College Students: How to Protect Yourself from Identity Thieves

College Students: How to Protect Yourself from Identity Thieves

It should really be no surprise that since 2005, more than a third of the victims of identity theft in the United States are college students. That’s because students rarely take precautions to protect themselves agains identity theft, because lots of people have potential access to their personal information, and because they are the recipients of a ton of credit card and other commercial junk mailings.

Todd Davis, the CEO of LifeLock, the nation’s first identity theft prevention service for consumers, offered us these tips for parents and college-bound students to help protect them from becoming victims of identity thieves.

1. Before going off to campus, students should purchase a shredder and use it to destroy anything they may throw away that contains personal information about tem; report cards, financial aid forms, housing information, class schedules, etc. A good rule for students: if you aren’t going to keep it in a secure file, shred it!

2. Residence hall rooms and student apartments often have lots of folks in them, including some relative strangers. That’s why it makes sense to password protect computer files and secure documents which include your personal information. Remember, it takes only one untrustworthy person to steal your identity and cause you years of trouble.

3. Parents, have your son or daughter order a free credit report, and check it for problems. You can get one free report a year, and resolve any problems you identify.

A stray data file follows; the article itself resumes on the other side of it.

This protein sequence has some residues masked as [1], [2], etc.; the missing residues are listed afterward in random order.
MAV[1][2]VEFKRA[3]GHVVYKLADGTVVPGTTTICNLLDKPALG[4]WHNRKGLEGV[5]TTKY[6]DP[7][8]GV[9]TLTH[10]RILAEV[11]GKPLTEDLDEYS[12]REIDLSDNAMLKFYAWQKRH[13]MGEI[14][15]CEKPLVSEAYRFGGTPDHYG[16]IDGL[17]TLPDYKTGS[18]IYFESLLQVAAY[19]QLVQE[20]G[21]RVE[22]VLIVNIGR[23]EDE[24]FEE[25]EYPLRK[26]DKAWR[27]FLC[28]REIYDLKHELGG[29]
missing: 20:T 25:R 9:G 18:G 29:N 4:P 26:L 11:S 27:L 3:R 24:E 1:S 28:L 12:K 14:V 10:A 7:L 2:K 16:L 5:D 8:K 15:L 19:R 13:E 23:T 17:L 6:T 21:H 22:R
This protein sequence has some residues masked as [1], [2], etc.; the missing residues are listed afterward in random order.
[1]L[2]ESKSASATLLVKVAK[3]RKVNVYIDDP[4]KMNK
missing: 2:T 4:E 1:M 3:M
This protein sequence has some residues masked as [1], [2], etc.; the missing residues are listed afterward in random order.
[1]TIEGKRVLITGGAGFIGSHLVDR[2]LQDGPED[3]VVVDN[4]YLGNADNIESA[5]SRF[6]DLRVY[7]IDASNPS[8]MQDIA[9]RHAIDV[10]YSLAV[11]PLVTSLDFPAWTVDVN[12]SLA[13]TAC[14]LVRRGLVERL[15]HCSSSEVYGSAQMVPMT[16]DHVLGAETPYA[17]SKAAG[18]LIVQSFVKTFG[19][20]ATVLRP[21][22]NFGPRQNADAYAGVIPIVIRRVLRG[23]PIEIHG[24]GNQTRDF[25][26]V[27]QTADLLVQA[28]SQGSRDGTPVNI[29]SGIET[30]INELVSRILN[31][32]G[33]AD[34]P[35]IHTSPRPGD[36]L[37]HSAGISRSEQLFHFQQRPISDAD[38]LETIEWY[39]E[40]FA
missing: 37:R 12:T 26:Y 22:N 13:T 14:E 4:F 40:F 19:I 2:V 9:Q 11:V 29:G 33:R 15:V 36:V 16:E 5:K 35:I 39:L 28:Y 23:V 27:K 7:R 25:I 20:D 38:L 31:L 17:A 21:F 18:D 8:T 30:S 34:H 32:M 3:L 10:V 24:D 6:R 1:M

4. In the most recent three years, more than two hundred universities, colleges, school districts and student lending organizations have lost personal information on nearly 9 million students, faculty, and staff. Despite increases in institutional security, social security numbers and other critical identifiers are lost or stolen at a steady pace. Thus, it makes sense to take steps to make sure you have protected your identity in the event your information becomes vulnerable to identity thieves.

5. Opt out of all junk mail, as soon as possible. Identity thieves can steal credit card offers from your mailbox or garbage (if you fail to shred), fill in the applications with your name and their address, and charge thousands of dollars of goods and services to you. It happens every day.

6. You can contact the major credit reporting services to initiate fraud alerts which means you will, at least in theory, be contacted before anyone is able to open a new account in your name. You must renew these alerts every 90 days, or you can hire a credit protection service to take care of it for you. Some such agencies will actually compensate you if anyone successfully steals your identity. One agency offers a guarantee of up to $ 1 million.

Taking a bit of time and exercising some caution to prevent identity theft is well worth the effort. Protect yourself by being cautious, aware, and alert.

Daniel Z. Kane is a university dean who advises students on online college degree programs and online degree programs.

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